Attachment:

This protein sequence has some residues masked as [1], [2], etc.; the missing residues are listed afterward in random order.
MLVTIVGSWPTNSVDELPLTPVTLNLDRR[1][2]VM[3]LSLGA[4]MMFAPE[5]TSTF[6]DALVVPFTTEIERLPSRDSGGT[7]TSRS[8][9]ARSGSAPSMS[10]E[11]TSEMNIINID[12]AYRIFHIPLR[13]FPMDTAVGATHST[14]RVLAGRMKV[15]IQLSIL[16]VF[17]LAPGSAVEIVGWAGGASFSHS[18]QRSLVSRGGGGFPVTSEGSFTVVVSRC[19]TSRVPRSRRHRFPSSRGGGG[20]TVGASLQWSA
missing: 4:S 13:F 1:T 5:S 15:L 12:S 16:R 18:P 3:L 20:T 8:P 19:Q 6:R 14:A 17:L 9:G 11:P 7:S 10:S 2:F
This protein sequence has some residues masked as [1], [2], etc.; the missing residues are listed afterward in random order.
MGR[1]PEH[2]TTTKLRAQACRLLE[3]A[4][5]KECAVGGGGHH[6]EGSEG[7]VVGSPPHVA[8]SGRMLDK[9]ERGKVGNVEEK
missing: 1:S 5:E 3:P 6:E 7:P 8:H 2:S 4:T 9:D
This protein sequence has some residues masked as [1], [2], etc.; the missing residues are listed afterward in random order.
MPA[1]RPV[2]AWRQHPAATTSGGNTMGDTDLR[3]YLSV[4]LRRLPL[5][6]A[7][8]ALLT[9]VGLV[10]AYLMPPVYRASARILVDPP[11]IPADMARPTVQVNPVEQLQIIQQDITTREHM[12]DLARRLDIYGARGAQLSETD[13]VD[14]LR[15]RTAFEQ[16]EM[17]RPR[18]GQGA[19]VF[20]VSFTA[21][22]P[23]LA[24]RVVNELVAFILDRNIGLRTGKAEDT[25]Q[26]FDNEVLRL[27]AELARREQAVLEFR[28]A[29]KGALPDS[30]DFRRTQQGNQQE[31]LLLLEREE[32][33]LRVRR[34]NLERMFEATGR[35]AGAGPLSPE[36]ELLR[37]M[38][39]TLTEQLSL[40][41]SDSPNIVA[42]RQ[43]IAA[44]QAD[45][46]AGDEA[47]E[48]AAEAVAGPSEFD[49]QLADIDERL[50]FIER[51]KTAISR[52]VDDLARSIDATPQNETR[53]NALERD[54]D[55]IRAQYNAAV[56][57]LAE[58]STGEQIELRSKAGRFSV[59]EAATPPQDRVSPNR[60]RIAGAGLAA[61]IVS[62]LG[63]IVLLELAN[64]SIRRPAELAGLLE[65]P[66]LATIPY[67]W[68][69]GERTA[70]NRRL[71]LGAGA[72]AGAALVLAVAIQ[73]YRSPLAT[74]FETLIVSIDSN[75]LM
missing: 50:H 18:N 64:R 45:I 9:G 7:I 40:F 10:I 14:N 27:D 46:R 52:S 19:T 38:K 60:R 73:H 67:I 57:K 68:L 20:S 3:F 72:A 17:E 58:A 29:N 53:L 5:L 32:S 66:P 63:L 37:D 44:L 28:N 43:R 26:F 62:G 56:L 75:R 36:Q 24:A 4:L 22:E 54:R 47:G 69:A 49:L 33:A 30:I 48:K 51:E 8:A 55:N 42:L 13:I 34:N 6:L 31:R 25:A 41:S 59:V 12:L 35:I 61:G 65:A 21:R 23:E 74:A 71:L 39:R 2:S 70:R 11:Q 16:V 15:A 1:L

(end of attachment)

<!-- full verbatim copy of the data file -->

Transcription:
This protein sequence has some residues masked as [1], [2], etc.; the missing residues are listed afterward in random order.
MLVTIVGSWPTNSVDELPLTPVTLNLDRR[1][2]VM[3]LSLGA[4]MMFAPE[5]TSTF[6]DALVVPFTTEIERLPSRDSGGT[7]TSRS[8][9]ARSGSAPSMS[10]E[11]TSEMNIINID[12]AYRIFHIPLR[13]FPMDTAVGATHST[14]RVLAGRMKV[15]IQLSIL[16]VF[17]LAPGSAVEIVGWAGGASFSHS[18]QRSLVSRGGGGFPVTSEGSFTVVVSRC[19]TSRVPRSRRHRFPSSRGGGG[20]TVGASLQWSA
missing: 4:S 13:F 1:T 5:S 15:L 12:S 16:R 18:P 3:L 20:T 8:P 19:Q 6:R 14:A 17:L 9:G 11:P 7:S 10:S 2:F
This protein sequence has some residues masked as [1], [2], etc.; the missing residues are listed afterward in random order.
MGR[1]PEH[2]TTTKLRAQACRLLE[3]A[4][5]KECAVGGGGHH[6]EGSEG[7]VVGSPPHVA[8]SGRMLDK[9]ERGKVGNVEEK
missing: 1:S 5:E 3:P 6:E 7:P 8:H 2:S 4:T 9:D
This protein sequence has some residues masked as [1], [2], etc.; the missing residues are listed afterward in random order.
MPA[1]RPV[2]AWRQHPAATTSGGNTMGDTDLR[3]YLSV[4]LRRLPL[5][6]A[7][8]ALLT[9]VGLV[10]AYLMPPVYRASARILVDPP[11]IPADMARPTVQVNPVEQLQIIQQDITTREHM[12]DLARRLDIYGARGAQLSETD[13]VD[14]LR[15]RTAFEQ[16]EM[17]RPR[18]GQGA[19]VF[20]VSFTA[21][22]P[23]LA[24]RVVNELVAFILDRNIGLRTGKAEDT[25]Q[26]FDNEVLRL[27]AELARREQAVLEFR[28]A[29]KGALPDS[30]DFRRTQQGNQQE[31]LLLLEREE[32][33]LRVRR[34]NLERMFEATGR[35]AGAGPLSPE[36]ELLR[37]M[38][39]TLTEQLSL[40][41]SDSPNIVA[42]RQ[43]IAA[44]QAD[45][46]AGDEA[47]E[48]AAEAVAGPSEFD[49]QLADIDERL[50]FIER[51]KTAISR[52]VDDLARSIDATPQNETR[53]NALERD[54]D[55]IRAQYNAAV[56][57]LAE[58]STGEQIELRSKAGRFSV[59]EAATPPQDRVSPNR[60]RIAGAGLAA[61]IVS[62]LG[63]IVLLELAN[64]SIRRPAELAGLLE[65]P[66]LATIPY[67]W[68][69]GERTA[70]NRRL[71]LGAGA[72]AGAALVLAVAIQ[73]YRSPLAT[74]FETLIVSIDSN[75]LM
missing: 50:H 18:N 64:R 45:I 9:G 7:I 40:F 10:I 14:N 27:D 46:R 52:S 19:T 38:K 60:R 73:H 67:I 57:K 68:L 20:S 3:F 72:A 17:E 58:A 29:N 53:L 5:L 32:S 66:P 63:L 37:D 44:L 28:N 43:R 26:F 62:G 56:L 75:R 36:Q 24:A 4:L 22:E 54:R 47:G 69:A 49:L 33:A 30:I 48:K 51:E 8:A 55:N 42:L 13:I 34:N 6:L 31:R 25:A 41:S 59:V 12:L 35:I 61:G 65:A 21:R 23:E 74:A 71:L 39:R 2:S 70:R 11:Q 16:V 15:A 1:L